if you are brushing it on you need to do a thin beauty coat first. then when brushing it you just have to be vigilant to make sure you are not trapping air. push the silicone around a bit.

resin- i have never had a problem with air bubbles in resin. it pours like liquid. the only time i have to watch for it, is when i lay fiberglass matt in the resin. other than that, it should be bubble free.
 

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Darth Pinhead

Active Member
From my research, the problem you will run into with some silicone products, is that ideally, they need to be de-gassed within a Vacuum Chamber, therefore, I would avoid Dragon Skin. Mold Star is one you can use, as is Rebound 25, which is what I purchased based upon several conversations with Scott Marshall and George, and will be using later this week, along with a UltraCal mother mold.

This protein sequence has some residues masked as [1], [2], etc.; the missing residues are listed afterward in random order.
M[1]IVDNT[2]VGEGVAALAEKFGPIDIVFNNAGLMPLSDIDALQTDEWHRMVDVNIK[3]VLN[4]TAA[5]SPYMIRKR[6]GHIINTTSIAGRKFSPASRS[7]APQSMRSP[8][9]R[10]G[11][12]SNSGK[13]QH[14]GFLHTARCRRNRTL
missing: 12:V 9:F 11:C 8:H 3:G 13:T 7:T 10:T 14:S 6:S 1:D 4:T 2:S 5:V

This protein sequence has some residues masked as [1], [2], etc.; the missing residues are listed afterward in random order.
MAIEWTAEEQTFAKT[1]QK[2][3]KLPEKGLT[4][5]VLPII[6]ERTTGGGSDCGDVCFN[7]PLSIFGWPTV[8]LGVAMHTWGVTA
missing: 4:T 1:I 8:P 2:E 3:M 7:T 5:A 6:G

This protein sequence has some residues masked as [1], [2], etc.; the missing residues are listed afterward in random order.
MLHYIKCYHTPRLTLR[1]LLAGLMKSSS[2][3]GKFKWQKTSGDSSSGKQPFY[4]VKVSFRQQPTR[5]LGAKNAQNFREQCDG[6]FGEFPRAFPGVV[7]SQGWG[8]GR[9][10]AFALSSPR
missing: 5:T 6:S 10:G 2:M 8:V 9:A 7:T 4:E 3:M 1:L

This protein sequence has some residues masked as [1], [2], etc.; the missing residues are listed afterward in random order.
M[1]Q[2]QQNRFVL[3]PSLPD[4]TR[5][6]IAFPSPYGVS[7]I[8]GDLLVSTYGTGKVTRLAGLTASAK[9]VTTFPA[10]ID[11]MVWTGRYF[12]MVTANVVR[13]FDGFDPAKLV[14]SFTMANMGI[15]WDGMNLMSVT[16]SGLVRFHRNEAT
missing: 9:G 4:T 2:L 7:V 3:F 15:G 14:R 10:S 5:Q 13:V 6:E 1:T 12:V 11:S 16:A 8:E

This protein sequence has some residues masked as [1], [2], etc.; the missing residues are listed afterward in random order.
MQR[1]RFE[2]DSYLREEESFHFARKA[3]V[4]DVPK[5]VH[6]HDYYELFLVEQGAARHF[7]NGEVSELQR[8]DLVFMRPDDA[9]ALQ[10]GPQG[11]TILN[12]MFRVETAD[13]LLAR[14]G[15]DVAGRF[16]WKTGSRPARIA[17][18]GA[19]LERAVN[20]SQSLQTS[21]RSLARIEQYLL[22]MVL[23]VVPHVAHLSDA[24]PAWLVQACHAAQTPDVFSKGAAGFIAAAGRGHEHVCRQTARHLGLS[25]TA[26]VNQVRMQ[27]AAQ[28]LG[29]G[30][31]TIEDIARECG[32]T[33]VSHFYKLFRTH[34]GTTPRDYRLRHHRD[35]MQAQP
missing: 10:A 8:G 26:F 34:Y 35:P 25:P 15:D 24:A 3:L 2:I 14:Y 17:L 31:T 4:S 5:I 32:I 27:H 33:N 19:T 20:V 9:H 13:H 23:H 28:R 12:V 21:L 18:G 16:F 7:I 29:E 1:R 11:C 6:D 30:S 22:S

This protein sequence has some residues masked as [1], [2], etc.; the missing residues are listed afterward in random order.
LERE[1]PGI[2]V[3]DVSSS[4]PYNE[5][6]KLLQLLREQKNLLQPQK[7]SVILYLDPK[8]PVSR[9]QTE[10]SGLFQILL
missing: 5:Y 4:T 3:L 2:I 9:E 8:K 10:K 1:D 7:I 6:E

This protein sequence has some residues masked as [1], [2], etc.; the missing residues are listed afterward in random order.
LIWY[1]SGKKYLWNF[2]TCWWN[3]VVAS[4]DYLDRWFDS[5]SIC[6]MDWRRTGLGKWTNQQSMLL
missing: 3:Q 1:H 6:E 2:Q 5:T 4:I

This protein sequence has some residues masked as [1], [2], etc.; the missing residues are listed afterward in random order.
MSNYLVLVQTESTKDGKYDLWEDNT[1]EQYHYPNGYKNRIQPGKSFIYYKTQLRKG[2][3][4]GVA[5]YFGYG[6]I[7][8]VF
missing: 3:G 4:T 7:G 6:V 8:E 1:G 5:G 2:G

Another resin you can look into is Silpak. I'm pretty sure George uses a Silpak product (Not sure which one) to make the P1 Stunt Bios. He buys his black (Another good idea, depending on your desired piece, so that if paint chips, if looks like battle damage, versus some crazy color). Hopefully George will see this thread and chime in, or you could PM him to do so, *wink, wink*

As for mold release, I have been using regular old PAM cooking spray, as recommended by George, when I cast my nails with epoxy putty in the Rebound 25. Worked great, washes right off, and is a HELL of a lot cheaper than mold release. The Mold Star info may state that you don't need a mold release, but Pam isn't going to hurt the silicone and if for whatever reason the resin is not curing correctly, you can wash it right out of the silicone with dish soap.
 

A Hunters Moon

New Member